Words by Peter Dench
Cars weren’t a big part of my youth and any part they did play in it was largely underwhelming. The gear stick of our first family car, a maroon Austin Maxi, detached into my father’s left hand less than half a mile into the school run one day. Family days out in the sky blue Ford Escort [with white hub caps] often ended with a call to the AA breakdown recovery service. I couldn’t travel double-digit mileage without bringing up food; sucking on a barley sugar didn’t help. I did own one car: a beige Mini Metro that I bought from my sister, I removed the Garfield soft toy and g-string from the rear window and handed her £400. Once, hungover, I had to pull over for a nap a third of the way into a 60-minute drive. On another occasion, I abandoned the car when it suddenly halted en route to my Saturday job at fashion retailer Top Man. Returning to retrieve it three days later, I realised the car had simply run out of petrol and I had run out of enthusiasm for owning a car.
While not fond of cars, I am very fond of journeys and from the age of 19, one in particular was a ‘must do’ in my brain. The library at the Bournemouth & Poole College of Art & Design didn’t have many photography books, and those it did have, largely contained images of black and white wars, long gone film stars and ‘how to’ manuals. There were a few exceptions and A1 THE GREAT NORTH ROAD by Paul Graham was exceptional. It alerted me to the fact that you didn’t have to board an aeroplane to a foreign front line to take photographs, you could just pop up the road.
At the beginning of the 1980’s Graham [born in 1956] was among the first British photographers to unite contemporary colour practice with the documentary genre which had a transformative effect on the black and white tradition that had dominated British photography. A1, published in 1983, was his first book. Forty full colour, large format photographs made over two years on the life and landscape of Britain’s once great road.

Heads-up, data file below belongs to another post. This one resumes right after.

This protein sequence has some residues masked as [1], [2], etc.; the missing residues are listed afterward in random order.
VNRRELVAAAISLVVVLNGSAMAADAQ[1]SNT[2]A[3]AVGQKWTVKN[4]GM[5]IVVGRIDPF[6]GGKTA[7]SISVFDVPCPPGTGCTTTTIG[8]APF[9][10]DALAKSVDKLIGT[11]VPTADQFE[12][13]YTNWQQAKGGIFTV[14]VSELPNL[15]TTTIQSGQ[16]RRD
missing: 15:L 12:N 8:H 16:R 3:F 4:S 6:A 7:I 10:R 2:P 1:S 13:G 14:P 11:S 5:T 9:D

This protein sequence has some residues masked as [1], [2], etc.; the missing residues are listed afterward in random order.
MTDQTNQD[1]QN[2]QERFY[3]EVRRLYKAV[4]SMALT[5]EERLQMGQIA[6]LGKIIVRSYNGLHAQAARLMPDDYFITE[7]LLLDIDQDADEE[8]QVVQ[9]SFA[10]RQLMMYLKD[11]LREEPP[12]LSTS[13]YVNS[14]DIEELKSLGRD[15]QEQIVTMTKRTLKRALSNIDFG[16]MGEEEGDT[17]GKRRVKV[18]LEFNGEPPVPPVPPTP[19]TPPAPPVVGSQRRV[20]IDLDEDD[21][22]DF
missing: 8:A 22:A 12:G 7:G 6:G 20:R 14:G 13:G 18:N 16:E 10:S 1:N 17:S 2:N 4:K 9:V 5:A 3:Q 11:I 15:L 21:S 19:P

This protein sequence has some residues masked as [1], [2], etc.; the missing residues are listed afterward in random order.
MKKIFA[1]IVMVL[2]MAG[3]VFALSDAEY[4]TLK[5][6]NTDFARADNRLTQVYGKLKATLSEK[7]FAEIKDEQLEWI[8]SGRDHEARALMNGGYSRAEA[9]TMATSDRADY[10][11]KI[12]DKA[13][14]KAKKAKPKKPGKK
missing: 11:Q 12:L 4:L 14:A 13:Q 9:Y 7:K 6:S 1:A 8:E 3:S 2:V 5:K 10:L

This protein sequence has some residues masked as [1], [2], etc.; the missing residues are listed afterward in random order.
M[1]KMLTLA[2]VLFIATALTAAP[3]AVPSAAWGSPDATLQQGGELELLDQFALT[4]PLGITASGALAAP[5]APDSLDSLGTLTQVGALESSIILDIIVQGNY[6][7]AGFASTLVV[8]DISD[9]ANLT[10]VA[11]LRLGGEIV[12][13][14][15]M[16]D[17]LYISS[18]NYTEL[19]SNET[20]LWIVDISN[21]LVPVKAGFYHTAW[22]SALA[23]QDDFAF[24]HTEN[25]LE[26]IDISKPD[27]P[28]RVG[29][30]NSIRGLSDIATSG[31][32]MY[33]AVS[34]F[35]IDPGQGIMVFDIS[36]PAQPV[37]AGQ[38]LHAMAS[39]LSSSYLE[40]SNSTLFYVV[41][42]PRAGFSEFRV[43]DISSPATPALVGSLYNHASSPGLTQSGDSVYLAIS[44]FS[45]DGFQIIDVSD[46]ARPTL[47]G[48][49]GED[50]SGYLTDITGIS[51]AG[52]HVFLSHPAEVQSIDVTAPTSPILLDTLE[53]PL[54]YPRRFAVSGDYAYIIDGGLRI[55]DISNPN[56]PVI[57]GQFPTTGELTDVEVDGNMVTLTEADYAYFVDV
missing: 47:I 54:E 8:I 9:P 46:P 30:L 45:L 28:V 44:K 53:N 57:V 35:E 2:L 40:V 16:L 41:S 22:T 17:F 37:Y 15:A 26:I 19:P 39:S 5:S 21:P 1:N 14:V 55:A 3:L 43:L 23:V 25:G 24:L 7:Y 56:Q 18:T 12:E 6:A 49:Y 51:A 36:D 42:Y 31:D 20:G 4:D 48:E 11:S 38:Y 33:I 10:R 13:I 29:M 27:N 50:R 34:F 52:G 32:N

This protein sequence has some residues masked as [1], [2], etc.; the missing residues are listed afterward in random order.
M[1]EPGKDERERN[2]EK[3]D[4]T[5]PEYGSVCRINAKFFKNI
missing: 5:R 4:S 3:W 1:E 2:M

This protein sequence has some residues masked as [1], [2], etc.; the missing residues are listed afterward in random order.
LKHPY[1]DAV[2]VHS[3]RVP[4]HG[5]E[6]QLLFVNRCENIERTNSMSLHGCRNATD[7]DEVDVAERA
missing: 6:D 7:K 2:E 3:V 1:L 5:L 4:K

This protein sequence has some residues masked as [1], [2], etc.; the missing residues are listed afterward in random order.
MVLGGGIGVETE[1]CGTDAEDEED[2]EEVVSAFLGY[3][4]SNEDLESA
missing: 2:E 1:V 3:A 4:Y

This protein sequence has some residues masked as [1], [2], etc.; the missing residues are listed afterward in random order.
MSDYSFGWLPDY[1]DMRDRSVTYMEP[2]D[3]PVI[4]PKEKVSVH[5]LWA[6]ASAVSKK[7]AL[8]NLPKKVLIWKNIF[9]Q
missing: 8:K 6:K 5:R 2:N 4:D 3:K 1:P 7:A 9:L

The images are ugly and beautiful; bland and engaging; solitary and proud; bleak and bright. Poppies in the mist contrast with gaudy truck stop bedroom interiors. Steam rises over the horizon from the cooling towers of Ferrybridge Power Station, West Yorkshire. Smoke fills the sky from a field ablaze in North Yorkshire. A company representative stands in his grey suit in a drizzly services car park. Two bespectacled cafe assistants pose stoically in the Compass Cafe in Costleworth, Lincolnshire. It wasn’t an idealised brochure of a green and pleasant land, it was a compelling portrait of early 80’s Britain.
26 years on and 109 miles away from that Eureka! moment in Bournemouth library, it was my turn. I flicked on my Olympus OM-D E-M1 Mark II and slid across the Nissan car seat and nestled alongside my brother-in-law James for the 410-mile journey north. James would be my driver, logistics expert, diarist and companion: the Raymond Babbitt to my Charlie; Thelma to my Louise, Thatcher to my Callaghan; and all he wanted in return was to eat his own body weight in fried chicken along the way.
Britain is about to change. The fault lines that exist across the country have been exacerbated by the nation’s 2016 decision to leave the European Union and the unconvincing outcome of the June 2017 general election. Communities and families have been divided. Is life in Britain about to become better or worse?